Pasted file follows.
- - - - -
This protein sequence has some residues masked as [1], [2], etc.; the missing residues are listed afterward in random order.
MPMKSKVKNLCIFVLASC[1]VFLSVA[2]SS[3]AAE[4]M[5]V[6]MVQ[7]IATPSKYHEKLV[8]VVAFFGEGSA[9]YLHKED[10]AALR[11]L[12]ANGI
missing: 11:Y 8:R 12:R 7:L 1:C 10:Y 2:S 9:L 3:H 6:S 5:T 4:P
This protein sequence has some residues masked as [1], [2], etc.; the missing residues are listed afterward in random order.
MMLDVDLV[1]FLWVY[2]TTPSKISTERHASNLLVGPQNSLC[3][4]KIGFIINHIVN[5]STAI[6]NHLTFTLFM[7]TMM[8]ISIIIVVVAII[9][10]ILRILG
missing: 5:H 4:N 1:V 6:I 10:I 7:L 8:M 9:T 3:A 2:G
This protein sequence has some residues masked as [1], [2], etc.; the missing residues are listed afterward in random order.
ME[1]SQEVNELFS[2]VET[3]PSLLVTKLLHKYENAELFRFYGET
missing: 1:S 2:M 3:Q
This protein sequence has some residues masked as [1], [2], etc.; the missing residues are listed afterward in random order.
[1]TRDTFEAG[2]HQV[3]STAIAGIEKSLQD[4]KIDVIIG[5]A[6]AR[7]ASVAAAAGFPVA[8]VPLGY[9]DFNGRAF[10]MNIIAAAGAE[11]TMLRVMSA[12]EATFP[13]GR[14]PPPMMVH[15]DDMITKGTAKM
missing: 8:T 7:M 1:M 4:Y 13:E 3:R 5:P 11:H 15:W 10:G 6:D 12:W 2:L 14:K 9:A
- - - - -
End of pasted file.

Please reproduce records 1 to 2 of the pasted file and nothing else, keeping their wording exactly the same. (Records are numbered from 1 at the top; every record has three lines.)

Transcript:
This protein sequence has some residues masked as [1], [2], etc.; the missing residues are listed afterward in random order.
MPMKSKVKNLCIFVLASC[1]VFLSVA[2]SS[3]AAE[4]M[5]V[6]MVQ[7]IATPSKYHEKLV[8]VVAFFGEGSA[9]YLHKED[10]AALR[11]L[12]ANGI
missing: 11:Y 8:R 12:R 7:L 1:C 10:Y 2:S 9:L 3:H 6:S 5:T 4:P
This protein sequence has some residues masked as [1], [2], etc.; the missing residues are listed afterward in random order.
MMLDVDLV[1]FLWVY[2]TTPSKISTERHASNLLVGPQNSLC[3][4]KIGFIINHIVN[5]STAI[6]NHLTFTLFM[7]TMM[8]ISIIIVVVAII[9][10]ILRILG
missing: 5:H 4:N 1:V 6:I 10:I 7:L 8:M 9:T 3:A 2:G